of spring into the room, he swung round, noted Miss
Reynolds's absence and then the closed door.

"My audience reduced one-half!" he exclaimed
ruefully. "At this rate I'll soon be alone."

"Don't stop! Those last things were marvelous!"

"Just one more ! Do you remember how I cornered
you one day in our old house you were still wearing
pigtails and told you I'd learned a new piece and
you sat like a dear angel while I played this my first
show piece?"

It was Mendelssohn's Spring Song, and she thrilled
to think that he hadn't forgotten. The familiar chords
brought back vividly the old times; he had been so
proud and happy that day in displaying his prowess.

Her praise was sweet to him then, and she saw that
it was grateful to him now.

"You play wonderfully, Bob; it's a pity you couldn't
have kept on!"

"We can't do as we please in this world," he said,
throwing himself into a chair and reaching for the
cigarettes. "But I get a lot of fun out of my music.


"I'm not sorry I stuck to it as I did from the time I
could stretch an octave. Are you spending the night
with Miss Reynolds?"

"No; we're not quite that chummy. Miss Reynolds
said she'd send me home."

"Not on your life she won't! I'm going to run you
out in my roadster. That's settled. I don't have to
show up at home till midnight, so there's plenty of
time. You and Cousin Beulah seem to get on

Grace gave a vivacious account of the beginning of
her acquaintance with Miss Reynolds, not omitting
the ten dollar tip.

He laughed; then frowned darkly.

"I've been troubled about this thing ever since I
met you today," he said doggedly; "your having to
quit college, I mean. I feel guilty, terribly guilty."

"Please, Bob! don't spoil my nice evening by men-
tioning those things again. I know it wasn't your
fault. So let's go on being friends just as though
nothing had happened."

"Of course. But it's rotten just the same. You
can hardly see me without "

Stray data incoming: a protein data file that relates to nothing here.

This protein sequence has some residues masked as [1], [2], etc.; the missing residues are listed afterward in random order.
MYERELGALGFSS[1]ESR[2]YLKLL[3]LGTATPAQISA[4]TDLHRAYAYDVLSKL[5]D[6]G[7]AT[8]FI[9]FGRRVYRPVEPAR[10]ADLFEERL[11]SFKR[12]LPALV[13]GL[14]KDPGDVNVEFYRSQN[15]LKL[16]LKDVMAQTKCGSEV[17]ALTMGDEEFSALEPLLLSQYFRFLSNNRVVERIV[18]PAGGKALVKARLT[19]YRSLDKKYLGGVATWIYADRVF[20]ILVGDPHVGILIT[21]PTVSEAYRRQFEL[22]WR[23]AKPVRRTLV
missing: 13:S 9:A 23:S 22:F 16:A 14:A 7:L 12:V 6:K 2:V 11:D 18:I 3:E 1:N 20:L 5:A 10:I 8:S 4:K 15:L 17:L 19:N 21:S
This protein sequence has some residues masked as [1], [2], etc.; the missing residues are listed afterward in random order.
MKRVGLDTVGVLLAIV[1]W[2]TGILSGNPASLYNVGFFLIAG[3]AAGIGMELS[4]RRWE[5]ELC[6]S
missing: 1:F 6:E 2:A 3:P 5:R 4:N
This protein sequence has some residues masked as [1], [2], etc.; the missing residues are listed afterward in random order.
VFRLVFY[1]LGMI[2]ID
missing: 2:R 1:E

She raised her hand warningly.

"Bob, I'd be ashamed if anything could spoil our
friendship. I'm perfectly satisfied that you had noth-
ing to do with father's troubles. So please forget it."

She won him back to good nature she had always
been able to do that and they talked of old times, of
the companions of their youth in the park neighbor-
hood. This was safe ground. The fact that they were
harking back to their childhood and youth emphasized
the changed circumstances of both the Durlands and
the Cummingses. It didn't seem possible that he was
married; it struck her suddenly that he didn't appear


at all married; and with this came the reflection that
he was the kind of man who should never marry. He
should have kept himself free; he had too much
temperament for a harmonious married life.

"You don't know Evelyn," he remarked a little
absently. And then as though Grace's not knowing
Evelyn called for an explanation he added: "She was
away at school for a long time."

"What's she like, Bob?" Grace asked. "A man
ought to be able to draw a wonderful picture of his

"He should indeed! Let me see. She's fair; blue
eyes; tall, slender; likes to have something doing;
wins golf cups; a splendid dancer. . . . Oh,
pshaw! You wouldn't get any idea from that!" he
said with an uneasy laugh. "She's very popular; peo-
ple like her tremendously."

"I'm sure she's lovely, Bob. Is she musical?"

"Oh, she doesn't care much for music; my practic-
ing bores her. She used to sing a little but she's given
it up."